Looking into Formal Training

I’ve been seriously considering signing up for some more formalized training. I’ve learned a lot on my own by experimenting, but there just isn’t really a substitute for having a knowledgable coach looking over your shoulder and helping you with the little things. Since I don’t know anyone who I would place into such a category personally, I’m going to have to look elsewhere. There are two options before me, and I may just do both of them if finances allow.

There is an Appleseed shoot in August about an hour from where I live. The commute there and back for two days isn’t that big of a deal, as I’m already used to waking up at early hours (thanks, Air Force!). I already happened to have requested the required days off from work, and the $60 entry fee (plus ammo) is very affordable. I think this would offer great exposure to exactly the kind of shooting I’ve been doing.

Additionally, I noticed that rifles only is going to hold their five day Precision Rifle 1 & 2 combo course in the Sacramento area in October. If I really wanted to bear down into the brass tacks of precision shooting with extremely knowledgable and capable instructors, this would be the event. But, at $1550 registration, plus 500 rounds of .308, plus hotel and food, this would be stretching my ability to pay. I have to carefully consider the cost/benefit here. I’m not a sniper in some high speed military or LE unit. Such a course would really end up being little more than [expensive] fun. I have to wonder if I took all of that money and applied it to ammunition or a few performance upgrades to Gungnir (bedding job, barrel work, magazine, optic, etc.), would it be better spent?

In other news, Rifleslinger put up a target for his uses that I think I’m going to appropriate for mine. Its size and scoring system actually work out very well for my stated accuracy requirements. It also allows me an easy, and objective, way to score my shooting for any given range session.

8 thoughts on “Looking into Formal Training”

  1. If you are active duty military the Appleseed shoot may be free (except for a small range fee charged by the host range). Look into the pricing schedule.

    I cannot recommend Appleseed highly enough (full disclosure: I’m an AS instructor). I came into Appleseed in ’09 after a lifetime of shooting rifles going back to the early ’70’s. 1975 high school smallbore (.22 rimfire) rifle team individual NJ state champion, then took up highpower rifle bullseye twenty years later and made expert, then took Col. Cooper’s General Rifle course and got an expert certificate in ’99. I thought I knew my stuff, and I STILL learned good things at Appleseed.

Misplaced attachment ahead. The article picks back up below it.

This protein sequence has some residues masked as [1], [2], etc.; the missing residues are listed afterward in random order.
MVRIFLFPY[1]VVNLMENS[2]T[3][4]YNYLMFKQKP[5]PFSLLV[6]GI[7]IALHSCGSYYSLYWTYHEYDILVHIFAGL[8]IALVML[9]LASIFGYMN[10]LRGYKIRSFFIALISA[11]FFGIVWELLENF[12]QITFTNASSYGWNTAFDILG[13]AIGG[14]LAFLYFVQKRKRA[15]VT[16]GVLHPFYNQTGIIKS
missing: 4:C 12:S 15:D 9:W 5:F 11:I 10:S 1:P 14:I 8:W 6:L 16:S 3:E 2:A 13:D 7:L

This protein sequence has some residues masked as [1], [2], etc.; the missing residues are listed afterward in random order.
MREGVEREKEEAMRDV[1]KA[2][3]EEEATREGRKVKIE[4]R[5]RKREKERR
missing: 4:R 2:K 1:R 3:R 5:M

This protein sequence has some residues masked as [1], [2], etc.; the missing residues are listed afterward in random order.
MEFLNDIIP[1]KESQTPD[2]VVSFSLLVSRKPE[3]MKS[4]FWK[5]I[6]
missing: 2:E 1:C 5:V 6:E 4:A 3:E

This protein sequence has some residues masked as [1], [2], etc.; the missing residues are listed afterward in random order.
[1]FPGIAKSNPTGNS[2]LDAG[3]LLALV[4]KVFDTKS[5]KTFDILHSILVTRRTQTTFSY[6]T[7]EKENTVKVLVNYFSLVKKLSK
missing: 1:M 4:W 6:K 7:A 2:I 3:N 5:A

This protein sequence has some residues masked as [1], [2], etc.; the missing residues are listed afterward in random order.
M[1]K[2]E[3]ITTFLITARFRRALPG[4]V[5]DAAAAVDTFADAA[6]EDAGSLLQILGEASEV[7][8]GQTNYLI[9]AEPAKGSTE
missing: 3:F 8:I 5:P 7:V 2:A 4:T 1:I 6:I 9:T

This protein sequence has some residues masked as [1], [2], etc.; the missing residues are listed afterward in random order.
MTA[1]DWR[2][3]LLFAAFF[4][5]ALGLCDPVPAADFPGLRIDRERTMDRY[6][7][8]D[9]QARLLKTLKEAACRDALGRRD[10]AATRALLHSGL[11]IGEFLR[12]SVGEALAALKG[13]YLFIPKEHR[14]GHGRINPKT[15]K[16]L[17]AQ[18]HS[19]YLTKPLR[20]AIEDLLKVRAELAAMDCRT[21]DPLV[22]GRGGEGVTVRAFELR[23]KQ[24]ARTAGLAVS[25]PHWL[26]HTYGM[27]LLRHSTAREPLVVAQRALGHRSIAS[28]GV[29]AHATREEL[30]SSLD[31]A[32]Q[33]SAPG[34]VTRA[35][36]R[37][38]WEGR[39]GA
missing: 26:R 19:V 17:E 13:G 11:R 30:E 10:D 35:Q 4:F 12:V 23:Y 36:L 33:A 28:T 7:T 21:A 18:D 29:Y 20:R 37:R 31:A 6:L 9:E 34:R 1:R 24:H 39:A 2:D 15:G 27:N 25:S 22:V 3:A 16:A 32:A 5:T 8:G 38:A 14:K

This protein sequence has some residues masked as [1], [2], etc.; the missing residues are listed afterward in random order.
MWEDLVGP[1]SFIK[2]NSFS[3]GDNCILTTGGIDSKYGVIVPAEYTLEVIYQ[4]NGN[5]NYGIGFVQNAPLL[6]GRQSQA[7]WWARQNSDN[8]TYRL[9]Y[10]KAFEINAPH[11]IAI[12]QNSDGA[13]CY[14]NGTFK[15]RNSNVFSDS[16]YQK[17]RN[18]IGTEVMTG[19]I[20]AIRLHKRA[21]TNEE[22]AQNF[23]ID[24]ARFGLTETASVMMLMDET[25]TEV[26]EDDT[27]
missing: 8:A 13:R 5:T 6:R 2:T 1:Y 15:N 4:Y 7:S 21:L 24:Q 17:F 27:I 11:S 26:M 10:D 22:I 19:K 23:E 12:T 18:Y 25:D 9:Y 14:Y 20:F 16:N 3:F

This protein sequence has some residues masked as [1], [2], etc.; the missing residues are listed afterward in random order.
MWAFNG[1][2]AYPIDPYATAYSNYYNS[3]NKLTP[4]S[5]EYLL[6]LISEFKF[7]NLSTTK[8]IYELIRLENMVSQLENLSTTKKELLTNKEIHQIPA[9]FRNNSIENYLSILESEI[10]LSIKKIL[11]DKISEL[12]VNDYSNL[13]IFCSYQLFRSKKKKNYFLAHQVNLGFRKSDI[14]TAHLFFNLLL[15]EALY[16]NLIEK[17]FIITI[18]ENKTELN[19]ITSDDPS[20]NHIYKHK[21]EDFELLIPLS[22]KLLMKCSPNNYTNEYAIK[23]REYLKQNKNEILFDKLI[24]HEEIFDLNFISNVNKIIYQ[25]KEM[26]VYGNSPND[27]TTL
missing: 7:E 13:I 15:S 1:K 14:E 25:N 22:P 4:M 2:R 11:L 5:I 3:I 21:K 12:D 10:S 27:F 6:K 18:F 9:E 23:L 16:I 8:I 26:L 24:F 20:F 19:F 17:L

Go, you will be glad you did.

    1. Thanks, Pete. I think’s been pretty much settled that I will be signing up for this AS event in August. There are far more reasons to do so than not. My biggest concern at this point is not pissing off the range officers by using an AR-15. Some quick searching around the AS forums indicates that a lot of the California instructors are not accustomed to seeing them in their classes, and often assume that they are illegal and banned.

      1. You can contact the CA cadre via the Appleseed website forum and discuss the situation with them there. Better to get things ironed out ahead of time.

        What you learn at an Appleseed will serve you well for any type of rifle shooting you pursue thereafter. It’s a perfect primer for the National Match Course (NRA highpower/service rifle team), and the skill set applies (in varying ways and amounts) to everything from CQB to hunting to long-range precision.

      2. I registered for it last night, and I’m looking forward to it. I didn’t see any information on the site about it being a reduced round count event, or if its only going to be at 25m versus the longer ranges. I’ll see if I can get a hold of the organizers.

        I was surprised to see that optics are allowed at these events. I was always under the assumption that they were iron sights only kind of things. In either case, I plan on using iron sights. The skills developed there will better translate to use with magnified optics rather than the other way around (in my opinion, at least).

    2. Good on ya for using irons. Aperture sights work very well and getting comfortable with them lets you do some really good shooting with a GI rifle.

    1. It’s top on my list. I’ve got just a couple weeks left on my masters classes, and then I’ll be able to read books for myself again.

      I remember when you first posted the link, the very first bullet you had in there about too much shooting from a bench resonated with me. I’m looking forward to getting into the rest of it.

    2. So, funny story. I was adding a few books to my shopping cart on Amazon, and was about to add yours to the cart. I happened to open up my iBooks program to see if it was available there. Well, up popped your book, about 80 pages in. I actually bought your book months ago, when you first recommended it, but only got a bit of the way through it due to classes. Now that I’m about finished with those, I’ll get back on working my way through your writing.


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